Life in the Shadows

In anticipation of Father’s Day, I took a stroll through town and asked people to share memories of what Little Bull Burson calls the “Hairy Parent.” Space does not permit me to list them all, but here are some of my favorites: Wilson Hahn says he remembers his father telling him that during the Great Depression, the citizens of Sycamore Shadows conducted a weekly “Indigent’s Drive.” “What did they do,” Wilson asked him, “give the bums food and shelter?” “Nope,” his father answered, “we gathered them up, and drove them out of town.” Homer Hundigger says his father once told… Keep reading

Woody Wheeler

September 12, 1930, promised to be a great day for baseball as the Sycamore Shadows “Fighting Buttonballs” took the field to the cheers of the local crowd. The leadoff hitter for the Castor County Poorhouse “Screaming Indigents” strolled to the batter’s box. On the mound for the Buttonballs was their ace, towering right-hander Virgil “Lefty” Berg, so nicknamed because of his missing right eye. [A clown on and off the field, Berg is famous in baseball circles as being the answer to this trivia question: who is the only pitcher to throw a glass eye to first base?] Despite an… Keep reading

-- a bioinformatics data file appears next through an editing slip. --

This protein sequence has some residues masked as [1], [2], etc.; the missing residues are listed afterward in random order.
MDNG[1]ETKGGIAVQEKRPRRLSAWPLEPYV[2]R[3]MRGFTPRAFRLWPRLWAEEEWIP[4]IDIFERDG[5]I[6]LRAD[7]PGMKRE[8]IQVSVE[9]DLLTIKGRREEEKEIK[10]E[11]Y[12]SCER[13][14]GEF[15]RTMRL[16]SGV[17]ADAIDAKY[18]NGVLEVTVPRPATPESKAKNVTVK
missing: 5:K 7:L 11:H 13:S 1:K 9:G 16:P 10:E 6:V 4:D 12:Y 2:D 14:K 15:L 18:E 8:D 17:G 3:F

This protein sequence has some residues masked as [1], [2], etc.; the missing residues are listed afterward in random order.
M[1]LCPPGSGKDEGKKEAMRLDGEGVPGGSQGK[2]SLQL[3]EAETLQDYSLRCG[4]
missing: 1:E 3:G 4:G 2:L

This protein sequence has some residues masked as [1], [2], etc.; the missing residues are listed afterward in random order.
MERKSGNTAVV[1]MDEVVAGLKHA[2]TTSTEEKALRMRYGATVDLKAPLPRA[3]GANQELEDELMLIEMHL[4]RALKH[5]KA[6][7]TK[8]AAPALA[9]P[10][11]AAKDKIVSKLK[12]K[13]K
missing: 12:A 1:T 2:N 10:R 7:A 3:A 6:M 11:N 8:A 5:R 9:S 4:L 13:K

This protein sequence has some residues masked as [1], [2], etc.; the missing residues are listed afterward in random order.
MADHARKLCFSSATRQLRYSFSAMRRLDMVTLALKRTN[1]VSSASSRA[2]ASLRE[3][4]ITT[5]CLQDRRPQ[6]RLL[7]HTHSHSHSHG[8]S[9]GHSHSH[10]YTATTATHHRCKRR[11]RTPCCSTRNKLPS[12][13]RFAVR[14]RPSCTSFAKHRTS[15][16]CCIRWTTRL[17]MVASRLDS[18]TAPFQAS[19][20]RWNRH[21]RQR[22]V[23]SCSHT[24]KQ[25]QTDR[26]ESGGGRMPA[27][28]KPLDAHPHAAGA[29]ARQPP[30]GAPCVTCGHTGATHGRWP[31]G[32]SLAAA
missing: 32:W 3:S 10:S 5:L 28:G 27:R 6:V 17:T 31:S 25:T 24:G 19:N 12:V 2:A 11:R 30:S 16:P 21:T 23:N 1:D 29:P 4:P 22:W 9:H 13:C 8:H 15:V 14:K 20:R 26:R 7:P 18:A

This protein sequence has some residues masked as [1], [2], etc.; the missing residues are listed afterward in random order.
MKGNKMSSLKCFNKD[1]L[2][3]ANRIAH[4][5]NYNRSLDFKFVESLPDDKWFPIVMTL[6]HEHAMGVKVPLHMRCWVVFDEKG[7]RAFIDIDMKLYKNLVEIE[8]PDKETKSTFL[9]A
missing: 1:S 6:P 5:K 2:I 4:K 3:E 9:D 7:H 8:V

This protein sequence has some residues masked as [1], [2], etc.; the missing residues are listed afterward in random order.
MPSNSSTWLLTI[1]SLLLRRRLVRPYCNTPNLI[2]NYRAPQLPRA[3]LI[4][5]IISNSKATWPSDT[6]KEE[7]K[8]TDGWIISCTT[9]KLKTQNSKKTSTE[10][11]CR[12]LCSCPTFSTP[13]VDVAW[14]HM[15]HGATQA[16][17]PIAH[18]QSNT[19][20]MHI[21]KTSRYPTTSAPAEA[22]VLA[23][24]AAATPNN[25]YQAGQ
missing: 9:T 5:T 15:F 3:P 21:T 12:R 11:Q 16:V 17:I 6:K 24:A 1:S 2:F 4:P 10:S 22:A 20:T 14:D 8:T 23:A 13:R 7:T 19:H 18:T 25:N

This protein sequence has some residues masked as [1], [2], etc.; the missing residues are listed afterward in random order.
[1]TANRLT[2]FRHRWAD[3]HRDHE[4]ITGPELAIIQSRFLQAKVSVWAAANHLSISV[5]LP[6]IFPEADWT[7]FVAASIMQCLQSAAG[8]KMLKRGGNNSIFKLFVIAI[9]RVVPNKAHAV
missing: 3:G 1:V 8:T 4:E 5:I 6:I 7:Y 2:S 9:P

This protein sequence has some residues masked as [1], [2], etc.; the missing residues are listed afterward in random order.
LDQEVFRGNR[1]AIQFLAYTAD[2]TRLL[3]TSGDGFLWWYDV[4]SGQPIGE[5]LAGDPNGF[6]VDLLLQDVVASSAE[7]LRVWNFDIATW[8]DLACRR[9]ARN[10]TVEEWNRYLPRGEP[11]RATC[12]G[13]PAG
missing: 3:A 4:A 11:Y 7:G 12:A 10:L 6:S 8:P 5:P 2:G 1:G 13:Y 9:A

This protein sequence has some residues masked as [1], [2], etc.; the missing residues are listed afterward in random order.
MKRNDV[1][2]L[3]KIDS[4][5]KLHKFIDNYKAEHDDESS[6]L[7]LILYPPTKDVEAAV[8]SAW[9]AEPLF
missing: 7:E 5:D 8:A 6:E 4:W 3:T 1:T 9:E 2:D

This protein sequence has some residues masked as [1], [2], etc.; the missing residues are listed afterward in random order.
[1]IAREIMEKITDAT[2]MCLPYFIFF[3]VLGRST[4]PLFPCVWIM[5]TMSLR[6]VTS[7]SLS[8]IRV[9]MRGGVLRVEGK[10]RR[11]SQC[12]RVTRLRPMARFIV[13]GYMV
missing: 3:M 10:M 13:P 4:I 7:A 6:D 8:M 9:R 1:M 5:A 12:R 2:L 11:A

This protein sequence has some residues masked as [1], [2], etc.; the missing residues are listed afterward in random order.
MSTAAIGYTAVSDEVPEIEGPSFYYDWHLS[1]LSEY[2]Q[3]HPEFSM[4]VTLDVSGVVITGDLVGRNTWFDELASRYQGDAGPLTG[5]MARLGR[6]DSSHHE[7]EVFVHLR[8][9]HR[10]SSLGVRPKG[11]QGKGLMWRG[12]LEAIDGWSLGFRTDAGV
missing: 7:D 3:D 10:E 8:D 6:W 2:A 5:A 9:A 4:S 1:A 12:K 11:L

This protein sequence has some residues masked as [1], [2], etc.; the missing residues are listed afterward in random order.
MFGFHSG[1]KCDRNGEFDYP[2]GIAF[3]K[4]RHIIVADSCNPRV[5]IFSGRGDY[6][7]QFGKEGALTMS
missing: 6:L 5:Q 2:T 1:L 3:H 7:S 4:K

Life in the Shadows

Bill Burson, Burson’s Hardware, reports that Miss Leena Freeman phoned the store to inquire if they carried connectors for garden hoses. When Burson asked if she needed the male or female end, she answered, “I don’t know. I was never married.” With a sense of humor like that, one wonders why. Goethe Goblocks got his head stuck in a sewer pipe on Buttonball St. and his friends emptied seven buckets of creek water into the other end in a misguided attempt to flush him free. Chap Gharrity said that if he hadn’t happened by, they’d have drowned him. When asked… Keep reading

Life in the Shadows